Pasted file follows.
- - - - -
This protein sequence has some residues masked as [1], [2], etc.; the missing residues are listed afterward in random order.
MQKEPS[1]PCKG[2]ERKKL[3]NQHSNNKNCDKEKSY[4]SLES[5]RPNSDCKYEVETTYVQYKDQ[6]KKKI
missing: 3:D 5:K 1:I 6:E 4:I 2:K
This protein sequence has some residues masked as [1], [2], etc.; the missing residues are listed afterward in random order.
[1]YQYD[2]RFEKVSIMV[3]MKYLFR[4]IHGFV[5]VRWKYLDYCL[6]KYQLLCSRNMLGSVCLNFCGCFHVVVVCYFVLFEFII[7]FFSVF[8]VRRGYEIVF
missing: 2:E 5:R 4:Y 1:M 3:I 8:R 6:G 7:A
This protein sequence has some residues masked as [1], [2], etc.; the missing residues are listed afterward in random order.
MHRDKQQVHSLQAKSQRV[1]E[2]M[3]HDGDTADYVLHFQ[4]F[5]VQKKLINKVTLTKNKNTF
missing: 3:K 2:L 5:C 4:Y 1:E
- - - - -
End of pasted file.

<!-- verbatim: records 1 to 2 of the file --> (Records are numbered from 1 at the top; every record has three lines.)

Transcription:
This protein sequence has some residues masked as [1], [2], etc.; the missing residues are listed afterward in random order.
MQKEPS[1]PCKG[2]ERKKL[3]NQHSNNKNCDKEKSY[4]SLES[5]RPNSDCKYEVETTYVQYKDQ[6]KKKI
missing: 3:D 5:K 1:I 6:E 4:I 2:K
This protein sequence has some residues masked as [1], [2], etc.; the missing residues are listed afterward in random order.
[1]YQYD[2]RFEKVSIMV[3]MKYLFR[4]IHGFV[5]VRWKYLDYCL[6]KYQLLCSRNMLGSVCLNFCGCFHVVVVCYFVLFEFII[7]FFSVF[8]VRRGYEIVF
missing: 2:E 5:R 4:Y 1:M 3:I 8:R 6:G 7:A